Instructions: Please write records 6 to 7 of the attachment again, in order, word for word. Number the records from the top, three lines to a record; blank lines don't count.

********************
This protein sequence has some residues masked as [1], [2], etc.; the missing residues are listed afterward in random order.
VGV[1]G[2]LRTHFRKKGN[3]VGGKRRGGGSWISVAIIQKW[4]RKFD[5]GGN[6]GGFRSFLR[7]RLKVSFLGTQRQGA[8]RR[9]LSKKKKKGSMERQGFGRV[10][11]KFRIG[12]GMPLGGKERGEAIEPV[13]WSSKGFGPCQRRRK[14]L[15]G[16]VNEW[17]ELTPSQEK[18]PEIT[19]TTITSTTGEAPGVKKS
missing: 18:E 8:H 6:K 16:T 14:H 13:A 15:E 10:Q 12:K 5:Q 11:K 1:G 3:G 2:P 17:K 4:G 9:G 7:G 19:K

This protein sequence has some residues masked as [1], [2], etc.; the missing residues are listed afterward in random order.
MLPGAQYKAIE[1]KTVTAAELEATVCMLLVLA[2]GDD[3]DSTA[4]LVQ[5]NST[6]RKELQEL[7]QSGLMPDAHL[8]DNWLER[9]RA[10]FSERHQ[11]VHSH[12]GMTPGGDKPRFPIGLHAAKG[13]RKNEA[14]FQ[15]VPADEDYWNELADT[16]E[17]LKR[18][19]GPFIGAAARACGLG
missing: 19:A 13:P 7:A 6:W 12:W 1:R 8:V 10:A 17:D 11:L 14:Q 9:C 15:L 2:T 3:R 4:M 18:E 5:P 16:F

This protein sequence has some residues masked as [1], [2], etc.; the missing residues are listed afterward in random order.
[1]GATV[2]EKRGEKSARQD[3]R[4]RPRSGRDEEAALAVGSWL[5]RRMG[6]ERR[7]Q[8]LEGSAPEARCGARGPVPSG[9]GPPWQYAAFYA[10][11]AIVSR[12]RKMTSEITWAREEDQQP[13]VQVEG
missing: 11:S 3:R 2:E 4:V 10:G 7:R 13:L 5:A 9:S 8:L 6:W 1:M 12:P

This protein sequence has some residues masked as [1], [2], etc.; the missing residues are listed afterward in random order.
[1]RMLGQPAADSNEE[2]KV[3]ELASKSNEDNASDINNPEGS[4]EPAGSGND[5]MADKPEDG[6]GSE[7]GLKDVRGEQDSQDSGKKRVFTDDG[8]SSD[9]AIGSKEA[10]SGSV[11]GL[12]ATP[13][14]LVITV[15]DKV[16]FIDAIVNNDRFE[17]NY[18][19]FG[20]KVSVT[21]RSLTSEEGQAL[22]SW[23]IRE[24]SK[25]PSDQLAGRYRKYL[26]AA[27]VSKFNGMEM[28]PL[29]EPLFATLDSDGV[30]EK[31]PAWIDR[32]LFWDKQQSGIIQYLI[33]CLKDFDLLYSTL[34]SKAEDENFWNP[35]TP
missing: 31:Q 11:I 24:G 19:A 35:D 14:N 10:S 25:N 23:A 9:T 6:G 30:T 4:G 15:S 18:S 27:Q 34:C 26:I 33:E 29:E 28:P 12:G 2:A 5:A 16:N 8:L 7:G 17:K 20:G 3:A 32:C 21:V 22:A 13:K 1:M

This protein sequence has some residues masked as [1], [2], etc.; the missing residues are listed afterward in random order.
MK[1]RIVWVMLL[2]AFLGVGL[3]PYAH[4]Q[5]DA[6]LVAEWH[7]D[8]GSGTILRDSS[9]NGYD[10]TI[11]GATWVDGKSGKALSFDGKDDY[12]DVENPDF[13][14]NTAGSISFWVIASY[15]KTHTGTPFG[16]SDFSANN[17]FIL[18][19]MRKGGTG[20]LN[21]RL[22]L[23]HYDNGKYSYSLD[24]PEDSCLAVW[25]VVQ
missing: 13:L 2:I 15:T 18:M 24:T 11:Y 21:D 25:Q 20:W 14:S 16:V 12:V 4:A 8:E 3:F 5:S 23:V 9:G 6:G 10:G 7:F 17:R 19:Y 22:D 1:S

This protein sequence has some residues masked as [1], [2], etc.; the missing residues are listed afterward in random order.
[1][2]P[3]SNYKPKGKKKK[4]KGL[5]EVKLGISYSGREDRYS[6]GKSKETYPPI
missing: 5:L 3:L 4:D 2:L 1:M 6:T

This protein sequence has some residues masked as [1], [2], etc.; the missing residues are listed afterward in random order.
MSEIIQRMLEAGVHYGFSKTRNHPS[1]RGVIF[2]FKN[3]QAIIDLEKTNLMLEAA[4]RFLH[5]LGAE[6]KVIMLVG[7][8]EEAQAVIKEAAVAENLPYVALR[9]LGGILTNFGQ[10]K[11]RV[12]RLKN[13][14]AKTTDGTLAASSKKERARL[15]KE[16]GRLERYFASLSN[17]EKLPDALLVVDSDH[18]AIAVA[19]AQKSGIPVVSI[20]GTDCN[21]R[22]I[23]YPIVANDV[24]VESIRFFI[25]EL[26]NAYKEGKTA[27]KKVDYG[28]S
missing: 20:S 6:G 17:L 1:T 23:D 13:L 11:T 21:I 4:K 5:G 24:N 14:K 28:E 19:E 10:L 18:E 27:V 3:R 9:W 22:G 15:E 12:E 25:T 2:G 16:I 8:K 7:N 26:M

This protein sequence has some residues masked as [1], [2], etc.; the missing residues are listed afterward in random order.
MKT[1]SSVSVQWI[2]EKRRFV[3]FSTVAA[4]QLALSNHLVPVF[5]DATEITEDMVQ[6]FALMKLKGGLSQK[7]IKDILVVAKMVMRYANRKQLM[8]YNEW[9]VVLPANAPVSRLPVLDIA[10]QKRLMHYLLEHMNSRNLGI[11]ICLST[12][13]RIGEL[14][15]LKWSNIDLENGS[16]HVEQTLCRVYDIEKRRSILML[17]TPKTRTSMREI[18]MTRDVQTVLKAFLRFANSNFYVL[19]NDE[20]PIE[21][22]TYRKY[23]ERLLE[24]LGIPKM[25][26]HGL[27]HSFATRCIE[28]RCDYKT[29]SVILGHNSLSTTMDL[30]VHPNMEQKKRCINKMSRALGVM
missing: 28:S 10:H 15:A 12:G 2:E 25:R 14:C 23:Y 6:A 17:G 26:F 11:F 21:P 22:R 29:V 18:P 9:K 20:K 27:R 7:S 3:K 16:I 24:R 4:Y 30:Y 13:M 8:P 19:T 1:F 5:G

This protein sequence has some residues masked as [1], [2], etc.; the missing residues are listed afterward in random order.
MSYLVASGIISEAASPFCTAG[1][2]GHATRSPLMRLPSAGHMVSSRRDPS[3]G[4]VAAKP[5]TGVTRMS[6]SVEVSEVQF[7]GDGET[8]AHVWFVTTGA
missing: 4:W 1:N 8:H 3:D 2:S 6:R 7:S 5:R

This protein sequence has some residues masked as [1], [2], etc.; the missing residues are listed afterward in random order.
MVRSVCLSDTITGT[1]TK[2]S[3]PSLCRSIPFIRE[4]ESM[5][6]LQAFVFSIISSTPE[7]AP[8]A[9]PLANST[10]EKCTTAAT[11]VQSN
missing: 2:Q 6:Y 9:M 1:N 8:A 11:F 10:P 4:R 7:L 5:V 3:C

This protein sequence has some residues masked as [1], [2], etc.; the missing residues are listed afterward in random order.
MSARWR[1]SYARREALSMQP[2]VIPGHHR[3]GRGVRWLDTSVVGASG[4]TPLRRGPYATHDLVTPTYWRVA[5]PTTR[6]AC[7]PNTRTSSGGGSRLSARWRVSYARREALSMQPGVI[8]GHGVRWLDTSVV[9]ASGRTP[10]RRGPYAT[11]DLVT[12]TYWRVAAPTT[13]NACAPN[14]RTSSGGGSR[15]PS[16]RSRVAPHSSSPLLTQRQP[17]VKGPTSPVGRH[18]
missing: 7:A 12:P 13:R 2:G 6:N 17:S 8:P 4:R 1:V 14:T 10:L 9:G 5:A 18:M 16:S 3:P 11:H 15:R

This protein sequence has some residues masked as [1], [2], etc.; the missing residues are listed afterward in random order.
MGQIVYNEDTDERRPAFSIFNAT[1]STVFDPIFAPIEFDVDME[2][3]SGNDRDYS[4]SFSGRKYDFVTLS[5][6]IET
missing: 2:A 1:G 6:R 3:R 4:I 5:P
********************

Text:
This protein sequence has some residues masked as [1], [2], etc.; the missing residues are listed afterward in random order.
[1][2]P[3]SNYKPKGKKKK[4]KGL[5]EVKLGISYSGREDRYS[6]GKSKETYPPI
missing: 5:L 3:L 4:D 2:L 1:M 6:T

This protein sequence has some residues masked as [1], [2], etc.; the missing residues are listed afterward in random order.
MSEIIQRMLEAGVHYGFSKTRNHPS[1]RGVIF[2]FKN[3]QAIIDLEKTNLMLEAA[4]RFLH[5]LGAE[6]KVIMLVG[7][8]EEAQAVIKEAAVAENLPYVALR[9]LGGILTNFGQ[10]K[11]RV[12]RLKN[13][14]AKTTDGTLAASSKKERARL[15]KE[16]GRLERYFASLSN[17]EKLPDALLVVDSDH[18]AIAVA[19]AQKSGIPVVSI[20]GTDCN[21]R[22]I[23]YPIVANDV[24]VESIRFFI[25]EL[26]NAYKEGKTA[27]KKVDYG[28]S
missing: 20:S 6:G 17:L 1:T 23:D 13:L 11:T 21:I 4:K 5:G 24:N 14:K 28:E 19:E 10:L 18:E 27:V 3:R 9:W 22:G 15:E 12:E 25:T 2:G 16:I 8:K 7:N 26:M